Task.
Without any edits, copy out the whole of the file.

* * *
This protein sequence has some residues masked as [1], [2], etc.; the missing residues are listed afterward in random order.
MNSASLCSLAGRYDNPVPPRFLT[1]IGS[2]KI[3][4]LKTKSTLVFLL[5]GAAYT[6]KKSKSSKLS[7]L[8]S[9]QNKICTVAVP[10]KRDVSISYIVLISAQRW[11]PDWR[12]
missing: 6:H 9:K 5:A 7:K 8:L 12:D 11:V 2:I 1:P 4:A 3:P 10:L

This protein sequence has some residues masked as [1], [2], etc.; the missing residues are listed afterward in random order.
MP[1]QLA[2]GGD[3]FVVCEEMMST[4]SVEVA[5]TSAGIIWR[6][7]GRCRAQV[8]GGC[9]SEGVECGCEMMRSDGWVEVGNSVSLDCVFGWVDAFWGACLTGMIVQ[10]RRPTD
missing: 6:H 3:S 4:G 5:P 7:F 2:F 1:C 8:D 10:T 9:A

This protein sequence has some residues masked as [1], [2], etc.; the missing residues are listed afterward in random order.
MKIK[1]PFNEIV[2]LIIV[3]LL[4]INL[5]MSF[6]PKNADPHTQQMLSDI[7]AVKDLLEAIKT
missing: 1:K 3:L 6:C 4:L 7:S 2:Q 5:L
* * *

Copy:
This protein sequence has some residues masked as [1], [2], etc.; the missing residues are listed afterward in random order.
MNSASLCSLAGRYDNPVPPRFLT[1]IGS[2]KI[3][4]LKTKSTLVFLL[5]GAAYT[6]KKSKSSKLS[7]L[8]S[9]QNKICTVAVP[10]KRDVSISYIVLISAQRW[11]PDWR[12]
missing: 6:H 9:K 5:A 7:K 8:L 12:D 11:V 2:I 1:P 4:A 3:P 10:L

This protein sequence has some residues masked as [1], [2], etc.; the missing residues are listed afterward in random order.
MP[1]QLA[2]GGD[3]FVVCEEMMST[4]SVEVA[5]TSAGIIWR[6][7]GRCRAQV[8]GGC[9]SEGVECGCEMMRSDGWVEVGNSVSLDCVFGWVDAFWGACLTGMIVQ[10]RRPTD
missing: 6:H 3:S 4:G 5:P 7:F 2:F 1:C 8:D 10:T 9:A

This protein sequence has some residues masked as [1], [2], etc.; the missing residues are listed afterward in random order.
MKIK[1]PFNEIV[2]LIIV[3]LL[4]INL[5]MSF[6]PKNADPHTQQMLSDI[7]AVKDLLEAIKT
missing: 1:K 3:L 6:C 4:L 7:S 2:Q 5:L